}

What do you think will happen if FPM_Test is called with a null value? Will the false value be written to the eq variable? Well, almost.

Issue 8 Image 2

The exception is also thrown if we pass as an argument an instance of a type other than FilePatternMatch. For example… If we pass an array of some kind.

Issue 8 Image 3

Have you guessed yet why this happens? The point is, in the Equals method, the argument is not checked in any way for a null value or for type compatibility, but is simply unboxed without any conditions:

public override bool Equals(object obj)
{
  return Equals((FilePatternMatch) obj);
}

PVS-Studio warning: V3115 Passing “null” to “Equals” method should not result in “NullReferenceException”. FilePatternMatch.cs 61

Of course, judging from the documentation, no one promised us that Equals(Object) would return false if it does not accept FilePatternMatch, but that would probably be the most expected behavior.

Duplicate Checks

The interesting thing about duplicate checks. You may not always explicitly know: is it just redundant code or should there be something else instead of one of the duplicate checks? Either way, let’s look at a few examples.

Issue 9

internal DeflateManagedStream(Stream stream, 
                              ZipArchiveEntry.CompressionMethodValues method, 
                              long uncompressedSize = -1)
{
  if (stream == null)
    throw new ArgumentNullException(nameof(stream));
  if (!stream.CanRead)
    throw new ArgumentException(SR.NotSupported_UnreadableStream, 
                                nameof(stream));
  if (!stream.CanRead)
    throw new ArgumentException(SR.NotSupported_UnreadableStream,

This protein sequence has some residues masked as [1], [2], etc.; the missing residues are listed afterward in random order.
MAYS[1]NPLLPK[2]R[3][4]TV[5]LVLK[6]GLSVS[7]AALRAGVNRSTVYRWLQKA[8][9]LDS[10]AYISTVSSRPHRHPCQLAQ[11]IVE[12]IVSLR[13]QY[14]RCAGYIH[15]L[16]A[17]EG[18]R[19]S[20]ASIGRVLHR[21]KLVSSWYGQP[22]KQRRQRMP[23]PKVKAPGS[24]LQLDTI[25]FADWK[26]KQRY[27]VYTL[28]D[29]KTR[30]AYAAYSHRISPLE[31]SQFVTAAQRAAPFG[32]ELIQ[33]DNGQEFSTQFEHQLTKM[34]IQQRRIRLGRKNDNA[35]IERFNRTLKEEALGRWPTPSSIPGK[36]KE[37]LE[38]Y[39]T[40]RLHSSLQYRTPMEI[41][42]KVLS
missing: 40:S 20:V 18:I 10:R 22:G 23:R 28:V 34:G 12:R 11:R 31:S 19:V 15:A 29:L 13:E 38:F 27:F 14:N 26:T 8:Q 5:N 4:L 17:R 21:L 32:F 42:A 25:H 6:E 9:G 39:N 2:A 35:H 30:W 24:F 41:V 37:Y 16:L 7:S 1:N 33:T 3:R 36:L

nameof(stream));

  Debug.Assert(method == ZipArchiveEntry.CompressionMethodValues.Deflate64);

  _inflater 
    = new InflaterManaged(
        method == ZipArchiveEntry.CompressionMethodValues.Deflate64, 
        uncompressedSize);

  _stream = stream;
  _buffer = new byte[DefaultBufferSize];
}

PVS-Studio warning: V3021 There are two “if” statements with identical conditional expressions. The first “if” statement contains method return. This means that the second “if” statement is senseless. DeflateManagedStream.cs 27

At the beginning of the method, there are several checks. However – and here’s the bad luck – one of the checks (!stream.CanRead) is completely duplicated (both the condition and then branch of the if statement).

Issue 10

public static object? Deserialize(ReadOnlySpan<char> json, 
                                  Type returnType, 
                                  JsonSerializerOptions? options = null)
{
  // default/null span is treated as empty
  if (returnType == null)
  {
    throw new ArgumentNullException(nameof(returnType));
  }

  if (returnType == null)
  {
    throw new ArgumentNullException(nameof(returnType));
  }

  JsonTypeInfo jsonTypeInfo = GetTypeInfo(options, returnType);
  return ReadFromSpan<object?>(json, jsonTypeInfo)!;
}